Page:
Pensioners Told To Take The Bus

Pensioners  Driving and the Law

Dont Get Old in Aberdeen
In a thoroughly ill-judged public relations disaster, Aberdeens Top Brass are now focussing their a ...

Pensioners – Driving and the Law

 

Don’t Get Old in Aberdeen

In a thoroughly ill-judged public relations disaster, Aberdeen’s Top Brass are now focussing their attention on the sick and elderly.

Pensioners are being pulled over by the Police and having a road side health MOT carried out by the Constabulary.

The real fear is that old age could spread to other parts of the country. And when it does, it seems that Police Scotland may be jumping in front of your vehicle.

Don’t Get Sick Either

In an additional blunder, Senior Officers were quoted by local press as saying that the roads could be safer if persons with diabetes and glaucoma were forced to surrender their licences. This can be useful if the Police stop someone who is simply sick instead of old. It is possible that some people will be both old and sick. If Police Scotland get their way, the free bus ride to the local hospital will become very busy indeed.

 

Is it Against the Law to be Old and Driving?

The short answer is no. However, as with all short answers there are a few caveats.

If you are 70 or over (or soon will be), you must renew your licence every 3 years. It is free to do so and can be done on-line via DVLA. It takes approximately one week for your licence to arrive.

You can continue to drive whilst you are awaiting the arrival of your licence as long as you meet the following criteria:

  • You have a valid application which is less than one year old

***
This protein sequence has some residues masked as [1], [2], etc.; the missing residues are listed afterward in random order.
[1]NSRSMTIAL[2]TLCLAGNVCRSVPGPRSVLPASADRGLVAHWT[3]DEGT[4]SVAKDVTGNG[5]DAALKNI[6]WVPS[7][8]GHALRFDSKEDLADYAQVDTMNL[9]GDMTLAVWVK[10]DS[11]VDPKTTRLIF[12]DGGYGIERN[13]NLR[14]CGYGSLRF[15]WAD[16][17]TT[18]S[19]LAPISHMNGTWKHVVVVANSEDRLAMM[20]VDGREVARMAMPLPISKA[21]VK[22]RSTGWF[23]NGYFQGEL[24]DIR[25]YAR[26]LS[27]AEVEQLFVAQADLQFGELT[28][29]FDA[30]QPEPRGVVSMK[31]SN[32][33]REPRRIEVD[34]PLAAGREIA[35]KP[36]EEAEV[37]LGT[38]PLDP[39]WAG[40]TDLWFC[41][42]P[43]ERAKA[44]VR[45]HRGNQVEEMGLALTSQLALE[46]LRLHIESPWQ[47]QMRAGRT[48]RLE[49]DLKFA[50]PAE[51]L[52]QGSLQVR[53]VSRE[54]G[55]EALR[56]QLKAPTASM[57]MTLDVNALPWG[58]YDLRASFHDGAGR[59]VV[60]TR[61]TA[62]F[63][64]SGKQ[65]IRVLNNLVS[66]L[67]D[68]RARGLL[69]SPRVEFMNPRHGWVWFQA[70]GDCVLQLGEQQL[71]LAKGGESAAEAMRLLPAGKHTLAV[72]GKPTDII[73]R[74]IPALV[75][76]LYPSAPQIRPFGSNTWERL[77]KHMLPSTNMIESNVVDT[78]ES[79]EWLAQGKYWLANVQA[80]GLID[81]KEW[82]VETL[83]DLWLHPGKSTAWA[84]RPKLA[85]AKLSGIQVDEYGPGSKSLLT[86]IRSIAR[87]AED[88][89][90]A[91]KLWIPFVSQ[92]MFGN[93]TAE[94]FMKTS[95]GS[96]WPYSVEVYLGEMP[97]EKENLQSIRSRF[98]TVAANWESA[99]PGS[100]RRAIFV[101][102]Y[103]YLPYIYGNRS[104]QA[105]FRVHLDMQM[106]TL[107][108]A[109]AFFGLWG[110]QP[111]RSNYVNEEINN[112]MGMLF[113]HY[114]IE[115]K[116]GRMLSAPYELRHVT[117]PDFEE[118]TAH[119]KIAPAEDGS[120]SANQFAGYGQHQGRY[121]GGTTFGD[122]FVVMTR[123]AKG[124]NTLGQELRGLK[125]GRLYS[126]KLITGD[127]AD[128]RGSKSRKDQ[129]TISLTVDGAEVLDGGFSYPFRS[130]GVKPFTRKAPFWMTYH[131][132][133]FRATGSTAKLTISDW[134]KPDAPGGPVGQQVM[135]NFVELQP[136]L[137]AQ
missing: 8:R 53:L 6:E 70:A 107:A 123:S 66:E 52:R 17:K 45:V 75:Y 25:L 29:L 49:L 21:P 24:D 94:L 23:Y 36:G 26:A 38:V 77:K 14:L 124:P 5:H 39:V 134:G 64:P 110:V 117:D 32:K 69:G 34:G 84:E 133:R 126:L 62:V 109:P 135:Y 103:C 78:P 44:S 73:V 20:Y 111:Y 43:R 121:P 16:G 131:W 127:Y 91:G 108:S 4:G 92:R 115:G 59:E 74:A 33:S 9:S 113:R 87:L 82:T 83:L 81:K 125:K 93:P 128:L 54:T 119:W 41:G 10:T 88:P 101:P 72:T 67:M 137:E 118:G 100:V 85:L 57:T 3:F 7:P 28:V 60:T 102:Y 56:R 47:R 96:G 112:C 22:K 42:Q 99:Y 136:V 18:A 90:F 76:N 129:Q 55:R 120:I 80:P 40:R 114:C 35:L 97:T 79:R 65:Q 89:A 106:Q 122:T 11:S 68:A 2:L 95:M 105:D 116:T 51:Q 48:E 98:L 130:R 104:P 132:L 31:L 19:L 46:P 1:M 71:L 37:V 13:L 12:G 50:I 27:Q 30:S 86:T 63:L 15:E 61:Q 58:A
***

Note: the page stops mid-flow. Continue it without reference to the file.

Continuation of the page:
• You’ve held a licence from Great Britain, the European Union or a country where you can change a non-British driving licence for a British licence
  • your doctor or consultant says you can keep driving
  • You’re not disqualified from driving
  • You follow any specific conditions attached to your licence
  • Your licence hasn’t been taken away for a medical reason (or because you broke the medical conditions of your licence)

 

What if I have diabetes? Do I have to take the bus?

You must inform DVLA if you have been diagnosed with certain illnesses. There is a useful a list of these conditions on the DVLA website.

For diabetes in particular, you must inform DVLA immediately if your diabetes is managed by insulin.

If you drive a car or motorbike and your diabetes is managed by diet or any other tablets or non-insulin injections, you do not have to inform DVLA.

If you hold a bus, coach or lorry licence you must tell DVLA. The only circumstance in which you would not have to inform DVLA is if your diabetes is managed by diet alone.

Why are the Police Targeting the Sick and Elderly?

Police Scotland appear to be proceeding under the umbrella of ‘road safety’. The logical inference is that somehow old drivers and persons suffering some form of illness are not best equipped to handle driving on the roads.

The message seems to be: Stay young, and if you can’t stay young, stay healthy or you will be stopped and questioned.

What Can I Do?

Fortunately, help is on hand. If you feel that you or a relative or friend has been unfairly targeted by virtue of your age or how unwell you look, you should contact a Road Traffic Lawyer in order to assist.

Has Anyone Actually Had Their Licence Taken Away?

In a very recent case, an elderly Aberdonian lady had her driving licence taken from her due to an alleged mis-diagnosis by her GP in relation to having suffered an epileptic seizure – a matter apparently since disputed by a specialist.

My Grandad is the Best Driver Ever

This may be true not only of your Grandad but also your Grandmother and your Great Uncle and Great Aunt.

There are approximately 4 million drivers aged 70 or over and statistics show that the elderly are a lot less likely to be involved in crashes than younger drivers.

It is a fact of life however that our capabilities decline with our own ‘miles on the clock’.

I’m a Good Driver but My Eyesight Isn’t Great

Diabetes and glaucoma and advancing years can affect your eyesight.

The legal requirement for eyesight when it comes to driving is that you must be able to read a licence plate from a distance of 20 metres (with your glasses or contact lenses – if you wear either). The equivalent distance in old money is 65 feet, 8 inches.

You are eligible for a free eye test if you are over 60 years of age or if you suffer from either diabetes or glaucoma.